DPW workers were routinely assigned to work at Wiley’s house on the weekend, typically Saturday, when they received time-and-a-half overtime pay. However, DPW workers were also sent to work at his home during regular work hours between Monday and Friday. The timesheets for the workers would falsely list work for the township, such as “yard maintenance” at the DPW complex. Workers would regularly travel to and from Wiley’s house in DPW vehicles.
Frequently the DPW workers performed routine chores for Wiley, including housecleaning, window washing, pool maintenance, cleaning his gas grill, clearing away leaves, removing snow, and running to the store for household supplies. At other times, however, the workers were given special projects such as putting up Christmas decorations, helping to build and paint an addition to his house, and installing pavers and a hot tub.
In pleading guilty, Wiley also admitted that he had subordinate municipal employees assigned to perform work for political campaigns in Hudson County for which the employees were paid by the township. The workers engaged in political activities such as canvassing neighborhoods, distributing campaign literature, and posting campaign signs.
Wiley specifically admitted signing and submitting fraudulent paperwork so that workers would be paid by the township in connection with over 100 hours of labor that DPW workers provided for election campaigns on three occasions: (1) Nov. 4, 2008, when 15 DPW workers provided 60 hours of overtime labor in Bayonne in connection with a mayoral campaign; (2) May 12, 2009, when 26 DPW workers provided 26 hours of overtime labor in Jersey City in connection with a mayoral campaign; and (3) Nov. 2, 2010, when numerous DPW workers provided overtime labor in connection with a campaign for sheriff.
“We are not surprised about Mr. Wiley’s admission that he was ordered to use DPW personnel as a political army protect the Sacco dynasty here in North Bergen and extend the state Senator’s influence to other communities in Hudson County,” said Mario Blanch of the North Bergen Concerned Citizens Organization. “We have already produced video evidence proving the misuse of public employees in the 2011 North Bergen municipal election, so it is not surprising that the same tactics were used in other nearby communities.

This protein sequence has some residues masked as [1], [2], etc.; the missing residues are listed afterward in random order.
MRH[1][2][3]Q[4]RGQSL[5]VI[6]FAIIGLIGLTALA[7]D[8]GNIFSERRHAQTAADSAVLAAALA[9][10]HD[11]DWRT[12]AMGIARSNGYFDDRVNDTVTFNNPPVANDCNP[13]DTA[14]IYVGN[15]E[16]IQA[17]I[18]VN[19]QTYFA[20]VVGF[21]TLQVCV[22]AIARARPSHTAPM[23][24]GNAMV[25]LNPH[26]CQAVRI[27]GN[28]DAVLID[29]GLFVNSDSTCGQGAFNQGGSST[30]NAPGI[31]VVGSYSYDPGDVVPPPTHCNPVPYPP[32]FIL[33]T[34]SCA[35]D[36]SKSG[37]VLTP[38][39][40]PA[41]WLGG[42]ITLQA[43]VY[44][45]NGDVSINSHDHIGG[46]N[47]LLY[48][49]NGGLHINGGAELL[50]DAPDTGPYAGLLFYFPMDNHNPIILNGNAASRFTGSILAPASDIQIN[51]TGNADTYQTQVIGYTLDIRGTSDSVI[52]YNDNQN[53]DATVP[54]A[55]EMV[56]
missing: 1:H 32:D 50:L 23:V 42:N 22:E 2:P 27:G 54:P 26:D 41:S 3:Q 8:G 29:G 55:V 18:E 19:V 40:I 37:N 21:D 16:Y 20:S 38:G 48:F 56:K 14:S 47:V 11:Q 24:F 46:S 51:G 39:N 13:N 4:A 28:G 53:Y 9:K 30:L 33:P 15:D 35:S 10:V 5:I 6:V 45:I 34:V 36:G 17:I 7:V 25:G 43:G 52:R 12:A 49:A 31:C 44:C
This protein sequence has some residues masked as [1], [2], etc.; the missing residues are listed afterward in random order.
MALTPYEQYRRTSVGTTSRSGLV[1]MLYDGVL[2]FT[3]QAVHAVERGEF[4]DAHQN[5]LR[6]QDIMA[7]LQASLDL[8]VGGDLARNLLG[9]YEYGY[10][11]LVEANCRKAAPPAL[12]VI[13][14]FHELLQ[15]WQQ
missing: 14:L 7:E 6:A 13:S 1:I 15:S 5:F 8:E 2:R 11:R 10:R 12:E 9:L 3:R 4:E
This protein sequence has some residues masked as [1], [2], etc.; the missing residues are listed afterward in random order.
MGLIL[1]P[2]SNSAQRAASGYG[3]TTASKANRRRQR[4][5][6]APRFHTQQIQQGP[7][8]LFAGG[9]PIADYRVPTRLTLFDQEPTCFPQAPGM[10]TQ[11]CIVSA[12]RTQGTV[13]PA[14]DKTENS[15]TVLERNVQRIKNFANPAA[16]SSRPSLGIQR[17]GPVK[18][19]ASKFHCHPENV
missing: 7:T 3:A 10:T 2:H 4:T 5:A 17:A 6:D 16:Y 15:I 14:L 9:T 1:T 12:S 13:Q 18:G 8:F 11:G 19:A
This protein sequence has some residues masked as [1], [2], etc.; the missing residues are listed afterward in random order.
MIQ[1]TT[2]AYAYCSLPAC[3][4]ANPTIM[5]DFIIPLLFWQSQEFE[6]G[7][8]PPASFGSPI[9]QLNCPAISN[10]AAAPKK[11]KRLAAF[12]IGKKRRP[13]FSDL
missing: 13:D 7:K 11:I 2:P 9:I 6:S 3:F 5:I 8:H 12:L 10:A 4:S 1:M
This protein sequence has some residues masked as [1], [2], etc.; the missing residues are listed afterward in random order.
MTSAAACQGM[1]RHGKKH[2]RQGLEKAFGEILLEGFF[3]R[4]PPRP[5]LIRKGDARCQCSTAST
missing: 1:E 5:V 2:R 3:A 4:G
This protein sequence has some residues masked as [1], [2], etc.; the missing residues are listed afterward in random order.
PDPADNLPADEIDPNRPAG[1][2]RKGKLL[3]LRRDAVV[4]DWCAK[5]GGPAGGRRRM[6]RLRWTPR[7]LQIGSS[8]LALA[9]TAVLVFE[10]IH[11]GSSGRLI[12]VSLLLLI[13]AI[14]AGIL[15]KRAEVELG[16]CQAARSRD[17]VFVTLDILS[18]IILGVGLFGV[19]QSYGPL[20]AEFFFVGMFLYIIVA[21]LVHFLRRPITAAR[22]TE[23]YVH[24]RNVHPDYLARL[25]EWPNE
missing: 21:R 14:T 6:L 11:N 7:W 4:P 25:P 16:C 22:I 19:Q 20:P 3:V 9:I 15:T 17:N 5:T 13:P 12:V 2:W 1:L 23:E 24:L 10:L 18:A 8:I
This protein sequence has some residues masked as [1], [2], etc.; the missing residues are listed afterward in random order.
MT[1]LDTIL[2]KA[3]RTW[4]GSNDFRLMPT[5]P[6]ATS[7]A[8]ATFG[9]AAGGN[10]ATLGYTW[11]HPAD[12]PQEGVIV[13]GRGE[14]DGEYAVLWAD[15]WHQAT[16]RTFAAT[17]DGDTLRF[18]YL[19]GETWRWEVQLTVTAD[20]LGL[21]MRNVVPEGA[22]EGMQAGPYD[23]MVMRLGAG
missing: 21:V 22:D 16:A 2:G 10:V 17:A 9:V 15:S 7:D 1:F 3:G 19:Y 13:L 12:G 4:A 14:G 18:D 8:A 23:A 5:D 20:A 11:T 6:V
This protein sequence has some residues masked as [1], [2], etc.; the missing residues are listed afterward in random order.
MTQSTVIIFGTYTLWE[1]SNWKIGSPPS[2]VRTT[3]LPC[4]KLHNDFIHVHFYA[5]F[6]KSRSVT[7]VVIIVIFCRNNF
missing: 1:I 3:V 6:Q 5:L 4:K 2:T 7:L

“What the state law enforcement authorities must do now is reveal who ordered Mr. Wiley – and perhaps others to engage– in these acts of political corruption. James Wiley is merely a cog in a big county-wide political machine run by Nick Sacco. We believe Wiley’s orders came from the top echelon of the North Bergen and Hudson County Democratic organizations. Those are the people that ultimately have to be made accountable by law enforcement for illegal actions.”
Paul Swibinski, spokesman for the Township of Bergen, responded to the plea in a statement.
“We are very surprised and saddened by the actions of the Township’s former Assistant DPW Superintendent and very angry that taxpayer money could have been misspent for personal gain or political reasons,” Swibinski said. “The Township has fully cooperated with this investigation from the start and will continue to do so until it concludes. The allegations made by Mr. Blanch regarding Mayor Sacco are completely false and motivated purely by his own unquenchable thirst for political power. ”
The state is continuing to investigate the misuse of North Bergen DPW employees to perform work for election campaigns in Hudson County, which allegedly has occurred for a number of years.
Wiley has been Superintendent of Public Works in North Bergen since 1995. His current annual salary is approximately $122,000.